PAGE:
Shira Robinson writes: “To believe in a democratic Jewish state today is to be caught between the jaws of a pincer,” writes Peter Beinart in his widely circulated and hotly debated op-ed. Indeed — but it was ever thus.
Today the pincer is not, as Beinart would have it, the incongruity of the “democratic Israel” inside the Green Line and the “undemocratic Israel” outside it. It is the discrepancy between the notions that Israel — whether a Greater Israel encompassing West Bank settlements or the pre-1967 Israel for which Beinart pines — is both “democratic” and a “Jewish state.”
This discrepancy is nearly as old as the Palestine conflict itself. In the aftermath of World War I, the patent contradiction between Jewish colonization and the Wilsonian principle of democratic self-rule loomed large in the minds of Zionist luminaries. Quite simply, they understood that there was no way to reconcile the two. As David Ben Gurion told his colleagues in 1918, “There is no solution…. There’s a national question here. We want the country to be ours. Arabs want the country to be theirs.” He and his colleagues thus set out to convince the great powers that Palestine should not be democratic until it was considerably more Jewish.
Zionist leaders had good reason to believe their efforts would pay off. Less than one year earlier, the Balfour Declaration had promised British backing for “the establishment in Palestine of a national home for the Jewish people” while undertaking not to “prejudice the civil and religious rights” of the country’s “non-Jewish communities.” The Arabs of Palestine, who at the time comprised some 95 percent of the indigenous population, understood correctly that the text’s express delineation between Jewish “national” rights and Arab “civil and religious” rights was incompatible with the principle of national self-determination. In July 1919, the American King-Crane Commission traveled throughout the eastern Mediterranean to survey the political wishes of its inhabitants. Apart from the Zionists themselves, an overwhelming majority reiterated the demand for unified independence under democratic rule and an end to Jewish settlement. If immediate sovereignty was off the table, the only mandatory power they would accept was the United States, which (at the time) lacked the stain of imperial interference in the region.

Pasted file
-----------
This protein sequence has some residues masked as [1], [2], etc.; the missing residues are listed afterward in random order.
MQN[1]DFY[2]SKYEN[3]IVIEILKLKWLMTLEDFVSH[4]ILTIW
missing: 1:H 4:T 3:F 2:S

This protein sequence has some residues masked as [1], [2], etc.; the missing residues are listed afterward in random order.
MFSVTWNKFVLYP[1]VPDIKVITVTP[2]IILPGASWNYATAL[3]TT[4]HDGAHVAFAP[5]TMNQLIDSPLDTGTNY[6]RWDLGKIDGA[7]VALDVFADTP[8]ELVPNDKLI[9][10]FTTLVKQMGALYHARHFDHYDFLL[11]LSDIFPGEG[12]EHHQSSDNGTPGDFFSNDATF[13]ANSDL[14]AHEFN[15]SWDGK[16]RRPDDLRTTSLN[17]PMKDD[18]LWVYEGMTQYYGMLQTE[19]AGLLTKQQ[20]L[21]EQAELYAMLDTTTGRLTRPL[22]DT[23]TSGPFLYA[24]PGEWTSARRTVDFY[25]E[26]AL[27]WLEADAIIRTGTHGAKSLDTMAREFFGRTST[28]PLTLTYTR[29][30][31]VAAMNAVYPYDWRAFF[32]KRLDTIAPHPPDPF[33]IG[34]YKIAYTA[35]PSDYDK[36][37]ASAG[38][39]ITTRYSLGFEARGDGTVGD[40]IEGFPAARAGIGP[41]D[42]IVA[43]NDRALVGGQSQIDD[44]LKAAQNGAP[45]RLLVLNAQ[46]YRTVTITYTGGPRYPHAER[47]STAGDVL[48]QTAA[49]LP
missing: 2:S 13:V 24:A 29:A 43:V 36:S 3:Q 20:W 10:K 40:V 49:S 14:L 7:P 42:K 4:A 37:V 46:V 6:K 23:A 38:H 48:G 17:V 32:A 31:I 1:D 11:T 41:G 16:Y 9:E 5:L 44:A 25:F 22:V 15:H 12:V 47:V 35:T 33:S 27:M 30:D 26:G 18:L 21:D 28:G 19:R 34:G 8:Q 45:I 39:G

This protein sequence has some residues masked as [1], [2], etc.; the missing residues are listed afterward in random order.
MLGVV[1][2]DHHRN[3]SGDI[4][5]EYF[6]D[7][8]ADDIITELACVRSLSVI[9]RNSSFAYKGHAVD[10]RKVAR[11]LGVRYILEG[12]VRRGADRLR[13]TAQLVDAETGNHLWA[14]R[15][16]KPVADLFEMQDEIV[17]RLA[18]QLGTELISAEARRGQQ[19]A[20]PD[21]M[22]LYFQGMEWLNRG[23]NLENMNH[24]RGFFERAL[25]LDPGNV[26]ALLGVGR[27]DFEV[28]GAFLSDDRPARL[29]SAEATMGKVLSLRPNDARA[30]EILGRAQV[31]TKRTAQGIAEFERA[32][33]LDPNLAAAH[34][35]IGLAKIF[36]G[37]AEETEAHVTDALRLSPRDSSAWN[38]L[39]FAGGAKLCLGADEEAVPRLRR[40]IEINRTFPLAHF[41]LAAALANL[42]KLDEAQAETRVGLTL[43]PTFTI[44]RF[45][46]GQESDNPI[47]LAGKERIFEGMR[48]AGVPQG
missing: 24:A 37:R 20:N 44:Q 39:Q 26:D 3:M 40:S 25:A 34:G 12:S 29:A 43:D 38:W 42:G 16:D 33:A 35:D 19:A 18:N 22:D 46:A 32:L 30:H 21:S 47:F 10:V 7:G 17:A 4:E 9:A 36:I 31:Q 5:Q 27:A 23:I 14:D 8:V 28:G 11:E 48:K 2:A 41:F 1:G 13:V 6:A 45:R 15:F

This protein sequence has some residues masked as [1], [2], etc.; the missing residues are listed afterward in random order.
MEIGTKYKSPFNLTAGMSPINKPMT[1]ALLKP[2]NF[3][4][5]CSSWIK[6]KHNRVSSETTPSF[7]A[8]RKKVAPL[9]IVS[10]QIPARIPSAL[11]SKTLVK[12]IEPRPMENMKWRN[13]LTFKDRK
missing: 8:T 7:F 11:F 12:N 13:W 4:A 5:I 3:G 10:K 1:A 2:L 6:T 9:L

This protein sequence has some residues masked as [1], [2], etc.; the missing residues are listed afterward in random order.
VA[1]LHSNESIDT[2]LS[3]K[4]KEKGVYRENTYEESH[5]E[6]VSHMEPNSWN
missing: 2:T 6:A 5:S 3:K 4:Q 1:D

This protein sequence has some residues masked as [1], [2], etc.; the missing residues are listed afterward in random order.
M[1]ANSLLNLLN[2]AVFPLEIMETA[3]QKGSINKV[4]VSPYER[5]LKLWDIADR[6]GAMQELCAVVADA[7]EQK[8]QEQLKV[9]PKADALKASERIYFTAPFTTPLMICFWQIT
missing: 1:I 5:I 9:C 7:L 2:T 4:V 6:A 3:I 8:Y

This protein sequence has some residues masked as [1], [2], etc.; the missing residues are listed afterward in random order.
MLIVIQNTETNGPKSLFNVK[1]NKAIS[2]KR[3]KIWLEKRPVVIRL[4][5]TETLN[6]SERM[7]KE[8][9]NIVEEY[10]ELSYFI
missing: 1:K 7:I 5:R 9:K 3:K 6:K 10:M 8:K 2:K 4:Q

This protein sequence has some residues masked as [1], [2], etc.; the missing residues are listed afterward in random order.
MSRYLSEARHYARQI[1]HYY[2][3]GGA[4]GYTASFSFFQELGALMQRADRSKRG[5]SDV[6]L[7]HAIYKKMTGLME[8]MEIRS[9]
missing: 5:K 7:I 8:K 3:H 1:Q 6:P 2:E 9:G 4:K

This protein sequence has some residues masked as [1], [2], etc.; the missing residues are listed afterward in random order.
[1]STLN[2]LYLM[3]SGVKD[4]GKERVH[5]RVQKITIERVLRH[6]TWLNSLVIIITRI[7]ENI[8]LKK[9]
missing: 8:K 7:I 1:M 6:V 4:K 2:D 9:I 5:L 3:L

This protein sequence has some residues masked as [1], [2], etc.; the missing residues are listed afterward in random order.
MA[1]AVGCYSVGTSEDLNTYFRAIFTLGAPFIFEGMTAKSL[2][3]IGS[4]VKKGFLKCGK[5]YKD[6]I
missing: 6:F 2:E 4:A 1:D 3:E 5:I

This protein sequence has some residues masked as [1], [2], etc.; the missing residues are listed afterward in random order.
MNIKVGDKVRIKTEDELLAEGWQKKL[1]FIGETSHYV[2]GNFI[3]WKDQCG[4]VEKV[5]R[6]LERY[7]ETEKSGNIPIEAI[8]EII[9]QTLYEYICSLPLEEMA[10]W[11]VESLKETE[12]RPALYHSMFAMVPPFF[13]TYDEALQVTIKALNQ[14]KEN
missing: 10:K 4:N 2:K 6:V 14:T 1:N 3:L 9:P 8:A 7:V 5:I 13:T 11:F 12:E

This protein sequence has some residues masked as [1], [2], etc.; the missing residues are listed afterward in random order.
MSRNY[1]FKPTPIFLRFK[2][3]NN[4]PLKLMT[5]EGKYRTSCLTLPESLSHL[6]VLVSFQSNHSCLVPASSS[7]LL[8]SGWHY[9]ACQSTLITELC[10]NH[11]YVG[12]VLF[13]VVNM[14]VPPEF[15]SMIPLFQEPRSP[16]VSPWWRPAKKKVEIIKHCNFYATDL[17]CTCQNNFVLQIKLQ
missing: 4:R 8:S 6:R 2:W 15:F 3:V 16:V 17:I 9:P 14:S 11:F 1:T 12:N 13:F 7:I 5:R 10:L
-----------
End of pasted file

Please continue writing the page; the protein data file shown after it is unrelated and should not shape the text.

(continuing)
The prospect of US rule was terrifying to Zionist boosters, who lobbied aggressively at the Allied peace talks in Paris to block it. Their fear derived from a simple numerical formula. Despite the near doubling of their demographic ratio since the 1880s, Jews still comprised less than 10 percent of Palestine’s population. As the Zionist Organization in London explained at the time, the possibility that the Americans might help to create a local democratic republic any time soon would make “the task of…developing a great Jewish Palestine…infinitely more difficult.” [Continue reading…]